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Flagstar bank data breach: Where next for financial cybersecurity?

Consumers need to have confidence in finance institutions to look after the money.

Growing talk of a recession has led investors to temper their expectations for central bank rate hikes
Growing talk of a recession has led investors to temper their expectations for central bank rate hikes - Copyright AFP MOHD RASFAN
Growing talk of a recession has led investors to temper their expectations for central bank rate hikes - Copyright AFP MOHD RASFAN

Flagstar Bank, a Michigan-based financial services provider and one of the largest banks in the U.S., has disclosed a data breach impacting 1.5 million customers. Cybersecurity breaches continue to grow in both frequency and sophistication for all industries, and the financial sector is particularly vulnerable.

The Flagstar Bank incident is a case-in-point. In relation to the incident, a statement issued by the bank runs:

“Upon learning of the incident, we promptly activated our incident response plan, engaged external cybersecurity professionals experienced in handling these types of incidents, and reported the matter to federal law enforcement.”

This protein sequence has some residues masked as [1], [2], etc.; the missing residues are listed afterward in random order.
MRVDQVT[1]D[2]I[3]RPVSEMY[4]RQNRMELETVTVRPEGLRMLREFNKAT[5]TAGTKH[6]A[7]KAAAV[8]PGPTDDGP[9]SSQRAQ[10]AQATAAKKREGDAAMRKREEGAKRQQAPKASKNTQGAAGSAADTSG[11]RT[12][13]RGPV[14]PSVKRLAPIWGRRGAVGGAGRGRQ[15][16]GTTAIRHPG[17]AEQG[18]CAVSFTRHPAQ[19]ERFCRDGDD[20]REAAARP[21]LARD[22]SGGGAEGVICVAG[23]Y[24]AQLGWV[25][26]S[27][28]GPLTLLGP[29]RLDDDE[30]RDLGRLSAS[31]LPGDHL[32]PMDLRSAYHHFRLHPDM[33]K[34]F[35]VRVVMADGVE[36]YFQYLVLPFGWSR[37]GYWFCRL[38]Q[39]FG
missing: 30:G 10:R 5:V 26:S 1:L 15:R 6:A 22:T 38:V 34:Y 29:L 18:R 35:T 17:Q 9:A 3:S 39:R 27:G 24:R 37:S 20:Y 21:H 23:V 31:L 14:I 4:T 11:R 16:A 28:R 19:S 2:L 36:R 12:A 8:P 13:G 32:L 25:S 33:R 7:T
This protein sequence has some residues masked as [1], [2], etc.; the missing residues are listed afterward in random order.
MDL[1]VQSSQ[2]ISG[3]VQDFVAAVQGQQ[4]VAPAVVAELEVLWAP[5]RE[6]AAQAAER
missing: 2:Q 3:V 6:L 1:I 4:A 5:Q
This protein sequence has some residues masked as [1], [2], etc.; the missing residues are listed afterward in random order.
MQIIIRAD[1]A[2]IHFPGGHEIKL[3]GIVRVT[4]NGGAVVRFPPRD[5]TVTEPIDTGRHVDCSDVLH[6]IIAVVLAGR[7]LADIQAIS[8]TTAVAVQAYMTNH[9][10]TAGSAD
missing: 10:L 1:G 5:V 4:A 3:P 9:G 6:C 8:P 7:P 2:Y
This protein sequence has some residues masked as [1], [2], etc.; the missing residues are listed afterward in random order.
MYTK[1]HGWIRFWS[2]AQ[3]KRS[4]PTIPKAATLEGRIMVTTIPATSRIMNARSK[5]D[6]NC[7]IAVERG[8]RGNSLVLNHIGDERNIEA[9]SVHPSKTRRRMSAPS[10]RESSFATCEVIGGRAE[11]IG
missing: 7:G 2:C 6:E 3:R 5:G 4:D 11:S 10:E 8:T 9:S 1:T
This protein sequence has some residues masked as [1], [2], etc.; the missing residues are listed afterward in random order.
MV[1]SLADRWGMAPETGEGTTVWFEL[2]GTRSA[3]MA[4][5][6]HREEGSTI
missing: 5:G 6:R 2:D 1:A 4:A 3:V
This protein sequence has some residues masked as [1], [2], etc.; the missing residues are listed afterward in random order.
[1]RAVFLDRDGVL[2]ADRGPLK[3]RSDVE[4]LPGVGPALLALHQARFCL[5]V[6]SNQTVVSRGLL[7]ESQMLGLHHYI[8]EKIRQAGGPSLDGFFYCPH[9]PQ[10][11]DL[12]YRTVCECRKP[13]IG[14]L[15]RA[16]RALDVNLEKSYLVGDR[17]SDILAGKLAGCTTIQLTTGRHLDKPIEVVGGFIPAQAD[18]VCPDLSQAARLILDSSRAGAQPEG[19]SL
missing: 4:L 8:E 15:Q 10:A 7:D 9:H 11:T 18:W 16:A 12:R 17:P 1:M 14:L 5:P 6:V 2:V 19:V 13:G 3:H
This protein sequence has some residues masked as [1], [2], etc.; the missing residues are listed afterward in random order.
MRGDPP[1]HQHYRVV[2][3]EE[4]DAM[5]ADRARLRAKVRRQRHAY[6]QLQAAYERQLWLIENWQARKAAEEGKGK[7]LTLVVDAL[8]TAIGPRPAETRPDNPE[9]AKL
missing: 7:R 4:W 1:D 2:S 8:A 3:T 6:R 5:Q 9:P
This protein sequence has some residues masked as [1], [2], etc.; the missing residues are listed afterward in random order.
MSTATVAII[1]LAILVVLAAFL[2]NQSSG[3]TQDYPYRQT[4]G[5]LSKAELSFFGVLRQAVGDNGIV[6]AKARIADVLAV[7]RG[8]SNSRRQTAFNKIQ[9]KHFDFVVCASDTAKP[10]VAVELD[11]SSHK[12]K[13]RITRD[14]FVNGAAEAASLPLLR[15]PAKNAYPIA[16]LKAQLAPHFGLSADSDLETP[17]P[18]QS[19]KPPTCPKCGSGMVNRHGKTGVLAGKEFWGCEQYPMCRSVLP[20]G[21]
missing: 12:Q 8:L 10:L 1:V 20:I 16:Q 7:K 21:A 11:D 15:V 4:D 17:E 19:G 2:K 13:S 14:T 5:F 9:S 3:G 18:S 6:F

Looking at this latest cyber-issue to affect the finance sector for Digital Journal is Keith Neilson, Technical Evangelist at CloudSphere.

Neilson  notes that consumers need to have confidence in finance institutions to look after the money, as businesses need to have the confidence to invest. This makes any cyberattack troublesome.

As Neilson  points out: “Financial institutions are entrusted with large volumes of sensitive customer information and have a responsibility to maintain proper security guardrails. A breach of this scale can impact not only the targeted organization and its customers, but also its business partners.”

The risks from such issues are not only financial, as Neilson notes: “As key targets for malicious actors, a financial institution’s reputation depends largely on its ability to ensure all data remains secure.”

To avoid these issues, a robust security framework and strategy is needed. Here Neilson  explains: “This latest attack serves as a reminder that a comprehensive cybersecurity strategy begins with cyber asset management.”

In terms of practical advice, Neilson recommends: “To properly secure sensitive data, organizations must take the first step of cyber asset management by discovering all cyber assets hosted within the IT environment.”

Not to do so simply ups the risk factors, says Neilson: “Without a comprehensive inventory of these cyber assets, organizations have no way of detecting potential vulnerabilities (let alone remediating them) until it is too late. Once all cyber assets are accounted for, IT leaders can establish clear, real-time visibility of their cyberattack surface and effectively implement security guardrails across the entire IT landscape to prevent any access to cybercriminals.”

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Written By

Dr. Tim Sandle is Digital Journal's Editor-at-Large for science news. Tim specializes in science, technology, environmental, business, and health journalism. He is additionally a practising microbiologist; and an author. He is also interested in history, politics and current affairs.

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